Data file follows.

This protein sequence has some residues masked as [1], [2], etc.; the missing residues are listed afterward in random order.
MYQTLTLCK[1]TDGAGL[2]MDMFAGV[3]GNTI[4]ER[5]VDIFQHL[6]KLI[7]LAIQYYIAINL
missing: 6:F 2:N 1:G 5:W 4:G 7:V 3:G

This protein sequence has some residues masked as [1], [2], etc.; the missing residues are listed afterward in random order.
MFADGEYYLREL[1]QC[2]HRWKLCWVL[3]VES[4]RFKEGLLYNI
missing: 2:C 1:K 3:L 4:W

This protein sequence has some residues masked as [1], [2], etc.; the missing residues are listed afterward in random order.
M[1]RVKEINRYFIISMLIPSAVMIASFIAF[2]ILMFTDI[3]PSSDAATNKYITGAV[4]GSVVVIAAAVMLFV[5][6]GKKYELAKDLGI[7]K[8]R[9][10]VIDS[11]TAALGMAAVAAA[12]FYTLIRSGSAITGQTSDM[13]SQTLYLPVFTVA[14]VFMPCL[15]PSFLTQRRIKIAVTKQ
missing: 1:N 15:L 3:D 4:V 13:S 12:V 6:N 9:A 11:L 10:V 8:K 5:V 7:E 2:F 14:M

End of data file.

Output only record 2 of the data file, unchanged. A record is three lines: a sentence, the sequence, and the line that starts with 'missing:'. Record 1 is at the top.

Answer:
This protein sequence has some residues masked as [1], [2], etc.; the missing residues are listed afterward in random order.
MFADGEYYLREL[1]QC[2]HRWKLCWVL[3]VES[4]RFKEGLLYNI
missing: 2:C 1:K 3:L 4:W